Described as energetic, vivacious and never boring, religion professor Bruce Lawrence gave his last lecture after teaching for nearly 40 years at Duke Thursday in York Chapel before an audience of students and colleagues past and present.
In a lecture titled "Before, During and Beyond Duke," Lawrence described his life as "privileged," tracing the path he took through young adulthood that led him to a faculty position at Duke in the early 1970s.
He talked about meeting his spouse, miriam cooke, at Duke in the early 1980s, reviewed four books he authored and read poetry reflections on "embodied religion."
Islamic studies professor Ebrahim Moosa, who organized the event, said Lawrence radiates something that makes those who know him feel like a part of his family, embracing different cultures, faiths, orientations and walks of life.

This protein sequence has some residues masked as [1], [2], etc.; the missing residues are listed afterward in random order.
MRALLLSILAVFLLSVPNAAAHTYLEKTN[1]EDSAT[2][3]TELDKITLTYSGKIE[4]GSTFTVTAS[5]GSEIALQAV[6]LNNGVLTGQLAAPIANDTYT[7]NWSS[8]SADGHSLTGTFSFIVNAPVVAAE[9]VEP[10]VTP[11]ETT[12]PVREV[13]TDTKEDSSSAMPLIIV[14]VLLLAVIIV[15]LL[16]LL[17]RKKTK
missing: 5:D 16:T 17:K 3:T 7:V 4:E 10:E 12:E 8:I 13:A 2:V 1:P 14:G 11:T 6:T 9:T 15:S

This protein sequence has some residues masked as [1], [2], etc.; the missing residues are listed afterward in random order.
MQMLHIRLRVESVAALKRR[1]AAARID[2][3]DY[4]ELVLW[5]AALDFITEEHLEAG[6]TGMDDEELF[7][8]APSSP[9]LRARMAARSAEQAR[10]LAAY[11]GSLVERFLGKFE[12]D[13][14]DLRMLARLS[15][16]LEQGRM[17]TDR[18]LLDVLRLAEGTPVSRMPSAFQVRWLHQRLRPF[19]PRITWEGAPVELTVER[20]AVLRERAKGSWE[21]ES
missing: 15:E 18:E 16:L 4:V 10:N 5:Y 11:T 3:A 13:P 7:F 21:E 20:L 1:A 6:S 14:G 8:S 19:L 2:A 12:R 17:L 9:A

"He is intellectually vibrant, spiritually generous and an intensely loyal friend," Moosa said.
Moosa also cited Lawrence's authorship of seven books and pioneering scholarship in comparative religion and the study of Islamic societies globally. He noted that during his time at Duke, Lawrence has chaired the Department of Religion, directed the Center for South Asian Studies, served as the inaugural director of the Duke Islamic Studies Center and was recently named a Carnegie scholar.
Lawrence says he hopes to remain active in the Duke and academic communities more broadly after his formal retirement in 2011.
Richard Jaffe, chair of the religion department, added, "Bruce, like a force of nature, is somewhat unstoppable."